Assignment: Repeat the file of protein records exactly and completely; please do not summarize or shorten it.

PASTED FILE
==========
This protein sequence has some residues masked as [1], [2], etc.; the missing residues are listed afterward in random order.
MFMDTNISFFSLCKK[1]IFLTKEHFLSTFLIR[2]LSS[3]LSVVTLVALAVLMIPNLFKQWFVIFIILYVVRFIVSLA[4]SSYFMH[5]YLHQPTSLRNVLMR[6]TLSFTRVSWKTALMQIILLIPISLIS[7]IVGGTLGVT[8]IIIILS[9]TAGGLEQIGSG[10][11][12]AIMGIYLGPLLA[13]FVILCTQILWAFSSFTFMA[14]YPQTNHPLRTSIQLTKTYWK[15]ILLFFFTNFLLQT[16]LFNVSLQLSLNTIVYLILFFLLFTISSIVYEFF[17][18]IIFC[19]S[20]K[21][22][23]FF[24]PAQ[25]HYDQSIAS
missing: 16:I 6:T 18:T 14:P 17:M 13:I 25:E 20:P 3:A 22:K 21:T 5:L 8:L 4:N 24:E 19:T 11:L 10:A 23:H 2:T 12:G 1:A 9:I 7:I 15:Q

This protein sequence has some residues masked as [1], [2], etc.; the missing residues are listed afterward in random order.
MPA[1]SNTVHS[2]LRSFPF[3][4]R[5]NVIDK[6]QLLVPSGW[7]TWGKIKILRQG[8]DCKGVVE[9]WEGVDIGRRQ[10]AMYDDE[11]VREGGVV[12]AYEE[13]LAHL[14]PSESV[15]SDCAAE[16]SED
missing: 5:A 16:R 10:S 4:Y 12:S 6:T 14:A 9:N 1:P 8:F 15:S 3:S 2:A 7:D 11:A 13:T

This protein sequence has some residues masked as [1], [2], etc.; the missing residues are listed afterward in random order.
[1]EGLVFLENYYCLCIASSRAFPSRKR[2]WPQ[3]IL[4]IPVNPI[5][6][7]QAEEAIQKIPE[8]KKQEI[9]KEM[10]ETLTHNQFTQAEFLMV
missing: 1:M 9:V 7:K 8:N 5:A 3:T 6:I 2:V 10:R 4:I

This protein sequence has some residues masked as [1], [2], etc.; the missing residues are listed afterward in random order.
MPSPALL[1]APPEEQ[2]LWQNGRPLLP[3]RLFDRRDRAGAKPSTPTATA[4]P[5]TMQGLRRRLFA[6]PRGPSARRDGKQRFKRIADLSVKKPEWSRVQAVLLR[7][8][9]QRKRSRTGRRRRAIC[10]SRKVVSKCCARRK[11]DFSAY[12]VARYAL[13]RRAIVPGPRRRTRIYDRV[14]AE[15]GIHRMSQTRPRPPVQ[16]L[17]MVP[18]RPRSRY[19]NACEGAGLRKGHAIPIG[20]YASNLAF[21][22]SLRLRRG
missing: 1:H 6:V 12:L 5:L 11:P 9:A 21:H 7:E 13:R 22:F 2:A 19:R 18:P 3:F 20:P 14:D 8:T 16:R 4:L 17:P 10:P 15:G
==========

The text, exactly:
This protein sequence has some residues masked as [1], [2], etc.; the missing residues are listed afterward in random order.
MFMDTNISFFSLCKK[1]IFLTKEHFLSTFLIR[2]LSS[3]LSVVTLVALAVLMIPNLFKQWFVIFIILYVVRFIVSLA[4]SSYFMH[5]YLHQPTSLRNVLMR[6]TLSFTRVSWKTALMQIILLIPISLIS[7]IVGGTLGVT[8]IIIILS[9]TAGGLEQIGSG[10][11][12]AIMGIYLGPLLA[13]FVILCTQILWAFSSFTFMA[14]YPQTNHPLRTSIQLTKTYWK[15]ILLFFFTNFLLQT[16]LFNVSLQLSLNTIVYLILFFLLFTISSIVYEFF[17][18]IIFC[19]S[20]K[21][22][23]FF[24]PAQ[25]HYDQSIAS
missing: 16:I 6:T 18:T 14:P 17:M 13:I 25:E 20:P 3:A 22:K 21:T 5:L 8:L 4:N 24:E 19:T 11:L 10:A 23:H 2:T 12:G 1:A 9:I 7:I 15:Q

This protein sequence has some residues masked as [1], [2], etc.; the missing residues are listed afterward in random order.
MPA[1]SNTVHS[2]LRSFPF[3][4]R[5]NVIDK[6]QLLVPSGW[7]TWGKIKILRQG[8]DCKGVVE[9]WEGVDIGRRQ[10]AMYDDE[11]VREGGVV[12]AYEE[13]LAHL[14]PSESV[15]SDCAAE[16]SED
missing: 5:A 16:R 10:S 4:Y 12:S 6:T 14:A 9:N 1:P 8:F 15:S 3:S 2:A 7:D 11:A 13:T

This protein sequence has some residues masked as [1], [2], etc.; the missing residues are listed afterward in random order.
[1]EGLVFLENYYCLCIASSRAFPSRKR[2]WPQ[3]IL[4]IPVNPI[5][6][7]QAEEAIQKIPE[8]KKQEI[9]KEM[10]ETLTHNQFTQAEFLMV
missing: 1:M 9:V 7:K 8:N 5:A 3:T 6:I 2:V 10:R 4:I

This protein sequence has some residues masked as [1], [2], etc.; the missing residues are listed afterward in random order.
MPSPALL[1]APPEEQ[2]LWQNGRPLLP[3]RLFDRRDRAGAKPSTPTATA[4]P[5]TMQGLRRRLFA[6]PRGPSARRDGKQRFKRIADLSVKKPEWSRVQAVLLR[7][8][9]QRKRSRTGRRRRAIC[10]SRKVVSKCCARRK[11]DFSAY[12]VARYAL[13]RRAIVPGPRRRTRIYDRV[14]AE[15]GIHRMSQTRPRPPVQ[16]L[17]MVP[18]RPRSRY[19]NACEGAGLRKGHAIPIG[20]YASNLAF[21][22]SLRLRRG
missing: 1:H 6:V 12:L 5:L 11:P 9:A 21:H 7:E 13:R 22:F 2:A 19:R 18:P 3:F 20:P 14:D 8:T 16:R 4:L 17:P 10:P 15:G